• :) No, we get that it's medically OK for him to sleep so much. But we're also being told to adhere to a regular feeding schedule, which is difficult with him falling asleep during the feeding. Apr 20 at 15:20
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    How old is your baby? And just for clarification: Did your doctor specifically recommend the feeding frequency also through the night? Often enough they mean “through the day” but sort of take it as a given, especially if everything else is “fine” overall.
    – Stephie
    Apr 20 at 20:42
  • Of course talk to your doctor, but if he's maintaining his percentile in weight, he's probably okay. If he's dropping percentiles, that's when doctors worry
    – swbarnes2
    Apr 21 at 19:45
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Being a (first?) newborn's parent is full of stress and anxieties. I had delivered about a hundred babies and cared for even more than that by the time I had my first, and was confident that I would know enough about babies not to be stressed. I advised new mothers on a regular basis, after all. Ha! At about the two week mark, I broke down uncontrollably into tears, completely overwhelmed. I say all this because feeling inadequate as a new parent and developing complexes is pretty much the norm. It doesn't go away very quickly, so expect to live with it for a while.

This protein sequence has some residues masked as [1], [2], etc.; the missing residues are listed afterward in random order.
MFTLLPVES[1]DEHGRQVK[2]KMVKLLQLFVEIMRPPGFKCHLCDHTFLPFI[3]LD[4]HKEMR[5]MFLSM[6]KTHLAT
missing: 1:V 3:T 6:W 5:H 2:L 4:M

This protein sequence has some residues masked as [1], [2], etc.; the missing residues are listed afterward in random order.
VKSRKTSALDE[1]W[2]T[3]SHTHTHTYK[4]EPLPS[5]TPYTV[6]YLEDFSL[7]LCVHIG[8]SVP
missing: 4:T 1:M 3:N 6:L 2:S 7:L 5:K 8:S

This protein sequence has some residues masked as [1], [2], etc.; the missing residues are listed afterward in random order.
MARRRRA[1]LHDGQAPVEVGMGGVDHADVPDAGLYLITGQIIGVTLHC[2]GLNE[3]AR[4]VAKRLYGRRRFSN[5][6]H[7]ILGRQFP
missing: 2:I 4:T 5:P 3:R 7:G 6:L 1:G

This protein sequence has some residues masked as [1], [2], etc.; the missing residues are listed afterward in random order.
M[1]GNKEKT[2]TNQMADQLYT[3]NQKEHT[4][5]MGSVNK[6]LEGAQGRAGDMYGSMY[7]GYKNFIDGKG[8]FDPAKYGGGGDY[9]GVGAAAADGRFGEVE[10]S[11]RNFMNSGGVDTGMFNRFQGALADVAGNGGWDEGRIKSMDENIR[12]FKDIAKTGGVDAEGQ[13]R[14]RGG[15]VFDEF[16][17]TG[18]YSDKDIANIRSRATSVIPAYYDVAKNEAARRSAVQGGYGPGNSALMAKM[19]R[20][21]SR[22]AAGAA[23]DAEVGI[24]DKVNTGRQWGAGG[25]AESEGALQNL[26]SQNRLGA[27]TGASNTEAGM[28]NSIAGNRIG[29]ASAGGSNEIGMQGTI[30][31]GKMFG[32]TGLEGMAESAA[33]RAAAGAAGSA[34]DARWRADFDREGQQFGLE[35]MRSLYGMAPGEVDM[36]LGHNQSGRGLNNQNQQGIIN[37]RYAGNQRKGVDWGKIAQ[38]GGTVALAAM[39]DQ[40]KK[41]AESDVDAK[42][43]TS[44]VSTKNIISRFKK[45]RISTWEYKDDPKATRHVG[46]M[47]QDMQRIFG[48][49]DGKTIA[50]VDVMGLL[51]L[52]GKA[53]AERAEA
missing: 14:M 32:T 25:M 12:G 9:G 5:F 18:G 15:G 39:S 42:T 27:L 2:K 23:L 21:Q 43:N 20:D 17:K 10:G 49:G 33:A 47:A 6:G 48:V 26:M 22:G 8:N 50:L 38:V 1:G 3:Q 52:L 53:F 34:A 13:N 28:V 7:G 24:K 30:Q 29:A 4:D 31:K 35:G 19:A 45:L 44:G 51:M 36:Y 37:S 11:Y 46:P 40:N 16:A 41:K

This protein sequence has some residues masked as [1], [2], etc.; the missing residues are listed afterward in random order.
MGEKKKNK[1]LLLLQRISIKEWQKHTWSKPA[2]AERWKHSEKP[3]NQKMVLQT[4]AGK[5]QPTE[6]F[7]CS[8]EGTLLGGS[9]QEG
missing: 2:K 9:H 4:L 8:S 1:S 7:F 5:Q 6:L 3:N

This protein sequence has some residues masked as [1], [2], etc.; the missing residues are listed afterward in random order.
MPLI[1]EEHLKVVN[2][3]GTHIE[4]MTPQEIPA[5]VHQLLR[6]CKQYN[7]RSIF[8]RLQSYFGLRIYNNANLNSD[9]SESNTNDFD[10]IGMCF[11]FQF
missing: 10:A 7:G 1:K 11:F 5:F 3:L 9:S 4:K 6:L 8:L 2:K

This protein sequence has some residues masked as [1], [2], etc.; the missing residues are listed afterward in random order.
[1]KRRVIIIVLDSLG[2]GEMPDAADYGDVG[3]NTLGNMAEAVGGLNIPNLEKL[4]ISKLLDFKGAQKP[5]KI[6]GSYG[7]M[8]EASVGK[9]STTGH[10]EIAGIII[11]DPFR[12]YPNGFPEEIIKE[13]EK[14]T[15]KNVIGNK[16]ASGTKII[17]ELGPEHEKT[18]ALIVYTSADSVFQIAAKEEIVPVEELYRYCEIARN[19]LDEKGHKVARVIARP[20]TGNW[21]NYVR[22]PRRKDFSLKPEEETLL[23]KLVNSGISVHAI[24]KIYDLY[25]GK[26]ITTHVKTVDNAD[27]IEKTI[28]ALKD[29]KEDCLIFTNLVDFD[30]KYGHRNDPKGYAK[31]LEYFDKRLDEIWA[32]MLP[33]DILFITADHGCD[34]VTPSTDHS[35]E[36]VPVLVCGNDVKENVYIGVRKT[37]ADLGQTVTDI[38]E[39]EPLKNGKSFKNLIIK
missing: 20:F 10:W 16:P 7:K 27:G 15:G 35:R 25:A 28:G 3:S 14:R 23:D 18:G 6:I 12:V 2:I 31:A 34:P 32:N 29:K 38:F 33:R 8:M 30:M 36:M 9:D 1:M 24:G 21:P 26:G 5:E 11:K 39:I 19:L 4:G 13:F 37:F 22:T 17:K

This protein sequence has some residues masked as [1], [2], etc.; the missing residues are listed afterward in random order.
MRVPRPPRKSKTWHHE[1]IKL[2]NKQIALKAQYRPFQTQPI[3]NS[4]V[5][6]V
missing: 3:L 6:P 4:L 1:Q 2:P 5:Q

As @swbarmes2 stated above, not maintaining their position on the (percentile) growth curve is the benchmark for worry. Your baby has frequent doctor/caregiver appointments right now, so make the most of them. Write all your concerns down and don't be afraid to take the time to get answers from the caregiver. Between visits, call the office's nurse for questions that need answers which can't wait.